Euclid’s paving a path to create a Mind-Blowing 3D Universe Map
Recently, the European Space Agency’s Euclid space mission unveiled its first full-colour images of the universe. This is a big deal because no telescope has ever taken such clear pictures across such a huge part of the sky, peering so far into space. These five images prove that Euclid is all set to make the most detailed 3D map of the Universe ever, revealing some of its hidden mysteries.
Euclid is a powerful telescope launched in July 2023. It has a crucial task that aims to uncover the mysteries of dark matter and dark energy, which together make up a significant 95% of our universe. Despite their dominance, these mysterious elements are challenging to see. Euclid’s job is to figure out how dark matter and dark energy have influenced the universe as we know it.
Dark matter pulls galaxies together, causing them to spin faster than what we can see. Meanwhile, dark energy is the force driving the universe to expand rapidly. Euclid is set to help study these cosmic mysteries simultaneously, representing a significant leap in our understanding of the universe.
Over the next six years, Euclid will study the shapes, distances, and movements of billions of galaxies spread over an immense distance of 10 billion light-years. This ambitious project aims to create the most extensive 3D map of the universe, unravelling hidden secrets that have puzzled scientists for years.
What sets Euclid apart is its special ability to capture incredibly sharp images, both visible and infrared, across a vast portion of the sky in one go. The recently released images showcase Euclid’s skill, displaying everything from bright stars to faint galaxies in stunning detail. Euclid’s success is attributed to its special design, precise manufacturing, and meticulous temperature and pointing control.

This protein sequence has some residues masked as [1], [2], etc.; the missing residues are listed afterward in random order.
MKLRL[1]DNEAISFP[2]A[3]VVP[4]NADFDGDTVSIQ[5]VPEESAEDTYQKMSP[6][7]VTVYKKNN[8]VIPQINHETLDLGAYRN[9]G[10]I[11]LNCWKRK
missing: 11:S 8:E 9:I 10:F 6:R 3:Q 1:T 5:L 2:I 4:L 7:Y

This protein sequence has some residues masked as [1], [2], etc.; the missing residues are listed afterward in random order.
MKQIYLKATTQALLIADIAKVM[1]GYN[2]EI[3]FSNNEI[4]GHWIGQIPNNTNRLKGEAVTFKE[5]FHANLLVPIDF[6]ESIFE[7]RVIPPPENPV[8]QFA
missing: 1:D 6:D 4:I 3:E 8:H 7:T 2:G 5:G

Euclid’s initial images feature the Perseus Cluster of galaxies, exhibiting 1000 galaxies, some so far away that their light took an astonishing 10 billion years to reach us. Another image reveals a spiral galaxy, IC 342, known as the ‘Hidden Galaxy,’ resembling our Milky Way. Euclid also observes irregular galaxies like NGC 6822 and sparkling globular clusters like NGC 6397. The telescope provides a panoramic view of the Horsehead Nebula in the Orion constellation.
Scientists are excited about these detailed and beautiful images, offering a glimpse of Euclid’s potential to uncover hidden aspects of the universe. Over the next six years, Euclid’s data will be shared annually, contributing to the global scientific community’s understanding of the cosmos.